Reconstruction a Presidential and Radical Reconstruction i Republicans They

Reconstruction a presidential and radical

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12. Reconstruction a.Presidential and Radical Reconstruction i.Republicans:They believed that the states of the former Confederacy never left the U.S. They were not committed to slave’s voting rights, but had a free-soil platform. (ex: Lincoln) ii.Radical Republicans: They advocated for slave’s voting rights and their ability to gain land. They believed that the states of former Confederacy left the U.S and that traitors would not lead state government. iii.Lincoln’s Reconstruction Plan:The 10% Plan allowed former Confederate states to re-enter the union when 10% if it’s population swore an oath of loyalty to the U.S. and ratified the 13th amendment, ending slavery. Lincoln established Freedmen’s Bureau. iv.Freedmen’s Bureau: This intended to provide social, educational, and economic services as well as advice and protection to former slaves. This provided housing and established schools for African American children. v.Presidential Reconstruction:Andrew Johnson wanted to return full rights to former Confederate states, but still abolish slavery in these Areas. He was lenient towards the South and was supported by several Radical Republicans (before the Johnson Plan was est). vi.The Johnson Plan:This intended to restore all land taken by the Union Army. However, major confederate officials and individuals who owned more than $20,000 in taxable property had to seek individual presidential pardons. Johnson had little interest in political rights for slaves. This plan failed because members of confederacy were hired for Congress and allowed the return of “antebellum South.” vii.Congressional (Radical) Reconstruction:The Radical-dominated Congress controlled Reconstruction policy and intended to protect the rights of former slaves. They opposed and overthrew Presidential Reconstruction. Radicals wanted to limit Johnson’s power as president, which led to his impeachment. Congress undermined Presidential Reconstruction by refusing to seat the Congressional delegates from the former Confederate States. b.Southern state governments: aspirations, achievements, failures: i.The South hoped to reconstruct state government and rebuild economy. Johnson was lenient towards the South as long as they established the 13th amendment, which ended slavery.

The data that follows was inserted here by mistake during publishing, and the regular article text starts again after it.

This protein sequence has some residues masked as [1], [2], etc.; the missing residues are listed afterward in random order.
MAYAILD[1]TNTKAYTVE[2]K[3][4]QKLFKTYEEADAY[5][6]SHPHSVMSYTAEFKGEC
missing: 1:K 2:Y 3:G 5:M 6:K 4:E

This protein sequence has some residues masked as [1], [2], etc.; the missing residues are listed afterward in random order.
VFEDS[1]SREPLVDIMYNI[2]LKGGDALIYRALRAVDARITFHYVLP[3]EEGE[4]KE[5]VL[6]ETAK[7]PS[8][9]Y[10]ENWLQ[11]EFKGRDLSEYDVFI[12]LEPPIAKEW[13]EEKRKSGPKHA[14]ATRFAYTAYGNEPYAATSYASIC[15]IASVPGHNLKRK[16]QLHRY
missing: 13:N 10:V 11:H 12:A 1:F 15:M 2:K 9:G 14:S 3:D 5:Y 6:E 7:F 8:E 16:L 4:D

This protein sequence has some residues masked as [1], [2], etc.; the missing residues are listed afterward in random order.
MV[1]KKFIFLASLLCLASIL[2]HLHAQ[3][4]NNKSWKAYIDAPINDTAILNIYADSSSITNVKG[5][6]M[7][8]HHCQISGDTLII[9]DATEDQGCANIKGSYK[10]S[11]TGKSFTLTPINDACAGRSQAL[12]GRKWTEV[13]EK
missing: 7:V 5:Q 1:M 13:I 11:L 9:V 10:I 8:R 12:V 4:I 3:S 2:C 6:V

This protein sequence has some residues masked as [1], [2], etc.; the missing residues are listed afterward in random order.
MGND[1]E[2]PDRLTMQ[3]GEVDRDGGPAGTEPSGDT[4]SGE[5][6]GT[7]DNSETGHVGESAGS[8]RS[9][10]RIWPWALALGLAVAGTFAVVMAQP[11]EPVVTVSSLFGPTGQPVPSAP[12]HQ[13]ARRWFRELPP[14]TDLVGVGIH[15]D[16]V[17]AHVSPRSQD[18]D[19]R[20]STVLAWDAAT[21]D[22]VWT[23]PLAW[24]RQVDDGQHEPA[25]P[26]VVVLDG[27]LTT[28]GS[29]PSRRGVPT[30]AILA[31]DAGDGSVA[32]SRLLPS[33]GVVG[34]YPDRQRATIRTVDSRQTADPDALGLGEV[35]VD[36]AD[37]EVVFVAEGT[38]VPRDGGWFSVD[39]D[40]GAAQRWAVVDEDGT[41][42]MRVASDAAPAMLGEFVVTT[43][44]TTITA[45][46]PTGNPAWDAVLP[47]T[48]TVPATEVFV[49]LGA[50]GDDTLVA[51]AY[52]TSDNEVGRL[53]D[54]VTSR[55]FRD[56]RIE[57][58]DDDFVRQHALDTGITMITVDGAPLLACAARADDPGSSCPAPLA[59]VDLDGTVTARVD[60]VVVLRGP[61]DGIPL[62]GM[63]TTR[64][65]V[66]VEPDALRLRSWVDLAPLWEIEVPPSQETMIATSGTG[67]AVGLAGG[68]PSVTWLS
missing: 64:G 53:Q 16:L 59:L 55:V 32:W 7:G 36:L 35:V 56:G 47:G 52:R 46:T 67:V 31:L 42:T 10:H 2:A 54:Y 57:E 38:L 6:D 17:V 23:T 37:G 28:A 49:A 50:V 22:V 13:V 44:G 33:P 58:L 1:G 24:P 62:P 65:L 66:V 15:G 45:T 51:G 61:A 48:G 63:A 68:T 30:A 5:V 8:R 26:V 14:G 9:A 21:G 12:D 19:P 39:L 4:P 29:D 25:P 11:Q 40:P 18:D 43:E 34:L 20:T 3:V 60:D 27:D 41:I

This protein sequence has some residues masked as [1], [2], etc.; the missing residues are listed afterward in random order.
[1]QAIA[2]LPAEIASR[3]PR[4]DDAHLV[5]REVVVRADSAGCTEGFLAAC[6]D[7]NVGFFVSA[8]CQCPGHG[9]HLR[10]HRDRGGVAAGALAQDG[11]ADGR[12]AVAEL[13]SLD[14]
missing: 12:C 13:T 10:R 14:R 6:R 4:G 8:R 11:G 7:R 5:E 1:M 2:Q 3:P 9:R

ii.The Result of the Johnson Plan: Former Confederate States were readmitted as they ratified the 13th Amendment. State governments were organized in the South. These governments began passing laws that limit black rights (ex: voting rights). iii.The Black Codes: They were laws that denied many rights of citizenship to free blacks and to control black labor, mobility, and employment. Hunting, fishing, free grazing of livestock, owning a gun, and taxation of guns at high rates were illegal for African-Americans. iv.40 Acres and a Mule: Sherman provided 40-acre parcels of land for black families. They were taken from the plantations of owners in active rebellion. c.Role of African Americans in politics, education, and the economy i.

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